The barometric pressure on Mauna Kea is usually in the range 600-610 millibars (approximately 18 inches of mercury) - just under 60% of the sea-level atmospheric pressure: Mauna Kea is above 40% of the atmosphere. Water boils at a temperature of approximately 86 degrees Celsius (187 degrees Fahrenheit) at the top of Mauna Kea.
The weather at the Mauna Kea summit can be severe, especially during the winter months, when heavy storms commonly deposit several feet of snow. Minimum nighttime winter temperatures at the summit are around -4 degrees Celsius (25 degrees Fahrenheit); maximum daytime temperatures are about +4 degrees Celsius (40 degrees Fahrenheit), but wind chill and the high altitude can make it seem much colder. Between April and November the weather is milder, with daytime temperatures varying from freezing to almost 15 degrees Celsius (60 degrees Fahrenheit).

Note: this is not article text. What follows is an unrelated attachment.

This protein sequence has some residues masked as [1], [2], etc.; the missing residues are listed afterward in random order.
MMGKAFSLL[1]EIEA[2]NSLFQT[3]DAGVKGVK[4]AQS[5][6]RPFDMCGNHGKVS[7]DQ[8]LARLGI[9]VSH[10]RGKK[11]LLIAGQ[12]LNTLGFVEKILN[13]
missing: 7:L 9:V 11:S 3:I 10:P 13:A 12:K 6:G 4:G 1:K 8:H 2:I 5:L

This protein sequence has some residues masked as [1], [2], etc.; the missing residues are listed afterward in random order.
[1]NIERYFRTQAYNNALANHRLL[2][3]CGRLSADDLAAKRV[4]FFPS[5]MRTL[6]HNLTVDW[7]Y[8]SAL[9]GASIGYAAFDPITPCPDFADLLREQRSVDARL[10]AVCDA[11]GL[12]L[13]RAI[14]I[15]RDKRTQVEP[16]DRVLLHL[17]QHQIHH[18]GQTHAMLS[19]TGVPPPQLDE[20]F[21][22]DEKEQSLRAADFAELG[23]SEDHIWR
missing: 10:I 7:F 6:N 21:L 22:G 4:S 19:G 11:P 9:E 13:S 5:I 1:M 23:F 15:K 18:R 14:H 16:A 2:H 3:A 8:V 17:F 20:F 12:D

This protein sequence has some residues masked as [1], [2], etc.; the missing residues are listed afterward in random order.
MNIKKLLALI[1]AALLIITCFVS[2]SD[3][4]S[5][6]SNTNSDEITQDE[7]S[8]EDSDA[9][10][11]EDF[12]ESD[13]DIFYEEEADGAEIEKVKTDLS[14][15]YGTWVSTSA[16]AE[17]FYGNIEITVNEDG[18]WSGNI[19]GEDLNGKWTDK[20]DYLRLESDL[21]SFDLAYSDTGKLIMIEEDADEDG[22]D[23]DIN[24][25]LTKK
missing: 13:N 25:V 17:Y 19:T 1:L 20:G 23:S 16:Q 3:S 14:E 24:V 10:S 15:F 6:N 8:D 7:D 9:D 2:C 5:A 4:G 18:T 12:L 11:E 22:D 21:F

The Mauna Kea weather center at University of Hawaii is currently developing specialized weather prediction tools for Mauna Kea and its immediate surroundings. These predictions help astronomers to plan their observing to make the most efficient use of each night's atmospheric conditions.